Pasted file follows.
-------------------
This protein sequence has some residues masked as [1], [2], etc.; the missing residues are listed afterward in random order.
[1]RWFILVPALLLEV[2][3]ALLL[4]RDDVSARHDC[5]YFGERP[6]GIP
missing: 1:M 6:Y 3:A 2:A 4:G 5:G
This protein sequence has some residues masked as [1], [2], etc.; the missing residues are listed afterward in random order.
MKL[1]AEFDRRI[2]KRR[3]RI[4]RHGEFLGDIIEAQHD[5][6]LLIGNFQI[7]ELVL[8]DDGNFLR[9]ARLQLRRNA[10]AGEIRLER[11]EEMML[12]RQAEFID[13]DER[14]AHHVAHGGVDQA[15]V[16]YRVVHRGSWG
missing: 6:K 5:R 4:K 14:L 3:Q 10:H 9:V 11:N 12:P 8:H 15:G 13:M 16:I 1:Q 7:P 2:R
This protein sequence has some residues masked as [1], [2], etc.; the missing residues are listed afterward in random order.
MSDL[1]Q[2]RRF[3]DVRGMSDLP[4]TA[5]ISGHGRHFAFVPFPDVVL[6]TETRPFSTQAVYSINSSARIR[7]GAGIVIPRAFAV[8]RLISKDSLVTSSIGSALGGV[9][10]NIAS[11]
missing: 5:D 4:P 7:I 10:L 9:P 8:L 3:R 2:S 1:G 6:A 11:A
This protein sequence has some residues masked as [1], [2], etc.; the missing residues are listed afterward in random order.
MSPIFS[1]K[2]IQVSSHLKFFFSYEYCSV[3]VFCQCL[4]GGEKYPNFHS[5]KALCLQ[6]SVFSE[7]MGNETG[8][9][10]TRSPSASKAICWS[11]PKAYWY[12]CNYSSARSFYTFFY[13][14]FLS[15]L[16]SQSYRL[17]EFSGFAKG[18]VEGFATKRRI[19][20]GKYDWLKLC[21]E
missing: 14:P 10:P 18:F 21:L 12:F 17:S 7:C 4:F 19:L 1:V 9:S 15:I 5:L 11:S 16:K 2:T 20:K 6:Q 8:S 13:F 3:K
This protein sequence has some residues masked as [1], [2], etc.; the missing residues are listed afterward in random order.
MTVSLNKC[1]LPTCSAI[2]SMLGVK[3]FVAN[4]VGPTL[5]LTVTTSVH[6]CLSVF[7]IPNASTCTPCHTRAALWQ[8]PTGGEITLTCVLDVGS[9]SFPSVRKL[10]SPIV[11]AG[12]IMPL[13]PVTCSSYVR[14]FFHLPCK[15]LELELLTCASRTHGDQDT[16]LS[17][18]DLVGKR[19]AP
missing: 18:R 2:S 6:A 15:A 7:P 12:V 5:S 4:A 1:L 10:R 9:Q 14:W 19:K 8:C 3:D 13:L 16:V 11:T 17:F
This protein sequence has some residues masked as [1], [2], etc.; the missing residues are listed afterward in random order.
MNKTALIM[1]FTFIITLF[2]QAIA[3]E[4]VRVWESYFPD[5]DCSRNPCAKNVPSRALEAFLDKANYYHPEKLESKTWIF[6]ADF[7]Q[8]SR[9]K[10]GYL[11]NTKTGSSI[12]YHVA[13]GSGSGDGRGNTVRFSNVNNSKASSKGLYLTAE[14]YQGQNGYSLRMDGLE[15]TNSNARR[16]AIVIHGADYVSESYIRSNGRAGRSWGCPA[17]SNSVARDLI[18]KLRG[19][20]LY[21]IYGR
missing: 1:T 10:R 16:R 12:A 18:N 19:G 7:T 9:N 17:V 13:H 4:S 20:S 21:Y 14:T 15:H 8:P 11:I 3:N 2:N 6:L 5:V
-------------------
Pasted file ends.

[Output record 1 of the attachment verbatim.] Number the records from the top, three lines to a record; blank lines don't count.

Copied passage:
This protein sequence has some residues masked as [1], [2], etc.; the missing residues are listed afterward in random order.
[1]RWFILVPALLLEV[2][3]ALLL[4]RDDVSARHDC[5]YFGERP[6]GIP
missing: 1:M 6:Y 3:A 2:A 4:G 5:G